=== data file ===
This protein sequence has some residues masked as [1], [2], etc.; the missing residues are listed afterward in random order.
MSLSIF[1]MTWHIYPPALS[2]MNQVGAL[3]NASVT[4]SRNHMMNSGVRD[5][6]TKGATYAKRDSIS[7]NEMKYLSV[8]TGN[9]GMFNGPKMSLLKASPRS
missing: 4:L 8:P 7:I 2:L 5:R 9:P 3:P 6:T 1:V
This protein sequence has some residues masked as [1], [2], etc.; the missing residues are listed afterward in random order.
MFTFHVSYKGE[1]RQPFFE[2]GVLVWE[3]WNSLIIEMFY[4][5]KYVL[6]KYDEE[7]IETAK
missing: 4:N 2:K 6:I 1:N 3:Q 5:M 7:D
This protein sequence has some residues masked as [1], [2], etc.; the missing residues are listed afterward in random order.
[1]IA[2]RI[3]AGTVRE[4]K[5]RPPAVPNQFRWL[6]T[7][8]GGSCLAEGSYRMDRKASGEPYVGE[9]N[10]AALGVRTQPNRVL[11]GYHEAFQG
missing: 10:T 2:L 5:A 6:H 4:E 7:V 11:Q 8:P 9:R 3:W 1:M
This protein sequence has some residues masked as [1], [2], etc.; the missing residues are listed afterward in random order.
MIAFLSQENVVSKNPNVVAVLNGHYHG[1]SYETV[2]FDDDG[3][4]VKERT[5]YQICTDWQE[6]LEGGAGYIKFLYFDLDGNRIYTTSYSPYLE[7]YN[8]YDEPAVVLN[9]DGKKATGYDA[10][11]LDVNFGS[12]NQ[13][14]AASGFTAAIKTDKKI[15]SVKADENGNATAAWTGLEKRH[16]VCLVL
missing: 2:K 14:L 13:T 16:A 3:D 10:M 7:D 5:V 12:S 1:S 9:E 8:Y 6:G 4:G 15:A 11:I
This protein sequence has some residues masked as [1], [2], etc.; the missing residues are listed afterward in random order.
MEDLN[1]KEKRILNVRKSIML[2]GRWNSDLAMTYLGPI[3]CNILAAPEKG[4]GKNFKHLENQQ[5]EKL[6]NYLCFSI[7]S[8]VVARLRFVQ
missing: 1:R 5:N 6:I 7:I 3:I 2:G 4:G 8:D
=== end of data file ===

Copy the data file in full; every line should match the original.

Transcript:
This protein sequence has some residues masked as [1], [2], etc.; the missing residues are listed afterward in random order.
MSLSIF[1]MTWHIYPPALS[2]MNQVGAL[3]NASVT[4]SRNHMMNSGVRD[5][6]TKGATYAKRDSIS[7]NEMKYLSV[8]TGN[9]GMFNGPKMSLLKASPRS
missing: 4:L 8:P 7:I 2:L 5:R 9:P 3:P 6:T 1:V
This protein sequence has some residues masked as [1], [2], etc.; the missing residues are listed afterward in random order.
MFTFHVSYKGE[1]RQPFFE[2]GVLVWE[3]WNSLIIEMFY[4][5]KYVL[6]KYDEE[7]IETAK
missing: 4:N 2:K 6:I 1:N 3:Q 5:M 7:D
This protein sequence has some residues masked as [1], [2], etc.; the missing residues are listed afterward in random order.
[1]IA[2]RI[3]AGTVRE[4]K[5]RPPAVPNQFRWL[6]T[7][8]GGSCLAEGSYRMDRKASGEPYVGE[9]N[10]AALGVRTQPNRVL[11]GYHEAFQG
missing: 10:T 2:L 5:A 6:H 4:E 7:V 11:Q 8:P 9:R 3:W 1:M
This protein sequence has some residues masked as [1], [2], etc.; the missing residues are listed afterward in random order.
MIAFLSQENVVSKNPNVVAVLNGHYHG[1]SYETV[2]FDDDG[3][4]VKERT[5]YQICTDWQE[6]LEGGAGYIKFLYFDLDGNRIYTTSYSPYLE[7]YN[8]YDEPAVVLN[9]DGKKATGYDA[10][11]LDVNFGS[12]NQ[13][14]AASGFTAAIKTDKKI[15]SVKADENGNATAAWTGLEKRH[16]VCLVL
missing: 2:K 14:L 13:T 16:A 3:D 10:M 7:D 5:V 12:S 1:S 9:E 8:Y 6:G 4:G 15:A 11:I
This protein sequence has some residues masked as [1], [2], etc.; the missing residues are listed afterward in random order.
MEDLN[1]KEKRILNVRKSIML[2]GRWNSDLAMTYLGPI[3]CNILAAPEKG[4]GKNFKHLENQQ[5]EKL[6]NYLCFSI[7]S[8]VVARLRFVQ
missing: 1:R 5:N 6:I 7:I 3:I 2:G 4:G 8:D